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Cracker Squire


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Location: Douglas, Coffee Co., The Other Georgia, United States

Sid in his law office where he sits when meeting with clients. Observant eyes will notice the statuette of one of Sid's favorite Democrats.

Wednesday, February 16, 2011

Six senators—three Democrats and three Republicans—hope to finish converting the debt commission's recommendations into legislative language.

From The Wall Street Journal:

President Barack Obama defended his budget proposal Tuesday against criticism that it was too timid, as a bipartisan group of senators moved on their own to address the long-term spending issues the White House budget ducked.

Mr. Obama said he was confident the political parties would come together to find a bipartisan way to rein in the growth of Social Security and Medicare, and to overhaul the tax code.

But speaking at a news conference, he offered no details about what measures he could support, or about how talks between Republicans and Democrats might come about. He said he expected these matters to be addressed in the coming months.

The president called Medicare and Medicaid the biggest drivers of long-term deficit growth. And he said his bipartisan debt commission's plan "still provides a framework for discussion," even though his budget did not pick up most of its recommendations.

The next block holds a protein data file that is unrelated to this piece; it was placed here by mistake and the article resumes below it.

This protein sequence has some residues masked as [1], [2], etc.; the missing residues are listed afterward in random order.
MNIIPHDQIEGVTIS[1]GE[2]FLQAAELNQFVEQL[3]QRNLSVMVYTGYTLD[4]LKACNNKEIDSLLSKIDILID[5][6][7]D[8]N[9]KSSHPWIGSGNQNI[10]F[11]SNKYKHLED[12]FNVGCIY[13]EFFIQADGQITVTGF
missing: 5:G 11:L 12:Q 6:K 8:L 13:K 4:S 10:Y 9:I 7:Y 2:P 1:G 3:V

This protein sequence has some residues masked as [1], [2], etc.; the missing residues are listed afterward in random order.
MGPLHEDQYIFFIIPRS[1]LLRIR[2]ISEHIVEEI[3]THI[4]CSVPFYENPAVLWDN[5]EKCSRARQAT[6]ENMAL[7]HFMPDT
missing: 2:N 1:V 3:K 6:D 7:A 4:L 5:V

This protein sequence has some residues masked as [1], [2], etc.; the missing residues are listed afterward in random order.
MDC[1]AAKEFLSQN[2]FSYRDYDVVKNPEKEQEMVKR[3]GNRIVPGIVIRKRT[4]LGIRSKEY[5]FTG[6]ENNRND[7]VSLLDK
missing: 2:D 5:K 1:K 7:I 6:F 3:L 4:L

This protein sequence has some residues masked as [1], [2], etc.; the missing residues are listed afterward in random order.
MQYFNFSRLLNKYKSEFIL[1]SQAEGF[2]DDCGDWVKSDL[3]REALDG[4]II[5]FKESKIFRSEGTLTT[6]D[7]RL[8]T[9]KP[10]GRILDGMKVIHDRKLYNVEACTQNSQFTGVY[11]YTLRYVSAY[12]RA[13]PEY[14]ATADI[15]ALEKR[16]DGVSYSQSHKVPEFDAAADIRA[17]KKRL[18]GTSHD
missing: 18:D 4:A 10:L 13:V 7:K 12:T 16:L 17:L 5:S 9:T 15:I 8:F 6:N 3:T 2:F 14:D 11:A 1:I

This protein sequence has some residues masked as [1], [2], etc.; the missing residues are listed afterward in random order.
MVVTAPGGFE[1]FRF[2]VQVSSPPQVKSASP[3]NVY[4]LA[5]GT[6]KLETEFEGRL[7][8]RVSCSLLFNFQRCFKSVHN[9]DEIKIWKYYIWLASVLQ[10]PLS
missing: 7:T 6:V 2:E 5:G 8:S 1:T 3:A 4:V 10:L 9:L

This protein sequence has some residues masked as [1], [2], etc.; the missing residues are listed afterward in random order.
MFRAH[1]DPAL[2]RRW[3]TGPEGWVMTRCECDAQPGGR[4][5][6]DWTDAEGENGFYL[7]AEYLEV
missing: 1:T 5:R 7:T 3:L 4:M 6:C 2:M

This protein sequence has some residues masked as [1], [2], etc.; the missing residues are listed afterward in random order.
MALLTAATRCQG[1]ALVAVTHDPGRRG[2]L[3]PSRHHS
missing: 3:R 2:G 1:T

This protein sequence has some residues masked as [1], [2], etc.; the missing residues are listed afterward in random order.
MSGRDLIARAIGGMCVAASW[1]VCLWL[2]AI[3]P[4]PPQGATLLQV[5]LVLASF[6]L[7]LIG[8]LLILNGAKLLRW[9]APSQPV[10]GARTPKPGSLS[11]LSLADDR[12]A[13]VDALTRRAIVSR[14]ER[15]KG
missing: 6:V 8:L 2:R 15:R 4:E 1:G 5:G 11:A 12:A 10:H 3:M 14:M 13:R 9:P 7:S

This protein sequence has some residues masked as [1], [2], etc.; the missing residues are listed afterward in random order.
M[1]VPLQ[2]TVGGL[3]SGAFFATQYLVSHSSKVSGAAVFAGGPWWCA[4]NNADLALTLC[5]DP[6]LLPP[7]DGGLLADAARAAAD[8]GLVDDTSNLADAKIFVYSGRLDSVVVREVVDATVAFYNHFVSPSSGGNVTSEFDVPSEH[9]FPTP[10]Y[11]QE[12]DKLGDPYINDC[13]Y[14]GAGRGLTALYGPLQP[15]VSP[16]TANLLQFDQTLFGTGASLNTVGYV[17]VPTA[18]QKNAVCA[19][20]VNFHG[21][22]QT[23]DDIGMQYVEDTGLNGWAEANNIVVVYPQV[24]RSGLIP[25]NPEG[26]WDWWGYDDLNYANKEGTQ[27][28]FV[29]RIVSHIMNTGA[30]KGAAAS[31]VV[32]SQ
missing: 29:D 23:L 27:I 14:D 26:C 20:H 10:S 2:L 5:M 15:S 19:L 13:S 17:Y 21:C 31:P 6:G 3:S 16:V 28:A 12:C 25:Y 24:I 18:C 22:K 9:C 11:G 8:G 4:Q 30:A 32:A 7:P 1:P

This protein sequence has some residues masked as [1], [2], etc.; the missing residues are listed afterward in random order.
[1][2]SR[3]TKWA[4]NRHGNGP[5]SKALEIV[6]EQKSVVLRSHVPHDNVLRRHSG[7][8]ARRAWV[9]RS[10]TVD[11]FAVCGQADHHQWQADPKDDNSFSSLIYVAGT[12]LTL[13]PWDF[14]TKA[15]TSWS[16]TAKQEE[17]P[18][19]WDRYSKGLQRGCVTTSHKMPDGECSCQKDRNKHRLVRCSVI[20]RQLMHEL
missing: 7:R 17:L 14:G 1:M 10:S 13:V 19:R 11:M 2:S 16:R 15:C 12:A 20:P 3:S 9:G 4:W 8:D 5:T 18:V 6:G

Meantime, the center of gravity for addressing long-term federal budget issues appeared to have moved to the Senate.

The effort is generating broad interest. Earlier this month, about 40 senators attended an 8:30 a.m. meeting on Capitol Hill to discuss comprehensive deficit-reduction legislation, building off the debt commission.

So far, White House officials have offered no assistance, Senate aides said Tuesday. "They're taking a step back and seeing how this shakes out," said one Democratic Senate aide.

Other senators leading the effort were Democrats Dick Durbin of Illinois and Kent Conrad of North Dakota, and Republicans Tom Coburn of Oklahoma, Mike Crapo of Idaho and Saxby Chambliss of Georgia.

Mr. Obama suggested that people pressing for answers on the big budget questions were impatient. "My goal is to actually solve the problem. It's not to get a good headline on the first day," he said. [Please! Spare us.]

Six senators—three Democrats and three Republicans—hope to finish converting the debt commission's recommendations into legislative language, according to Senate aides and a lawmaker involved with the process.

Sen. Mark Warner (D., Va.), one of the group's leaders, said in an interview a framework of the bill will be brought before a group of 25 senators after the Presidents Day recess to decide whether to bring it to the Senate floor for debate or break it into smaller pieces.


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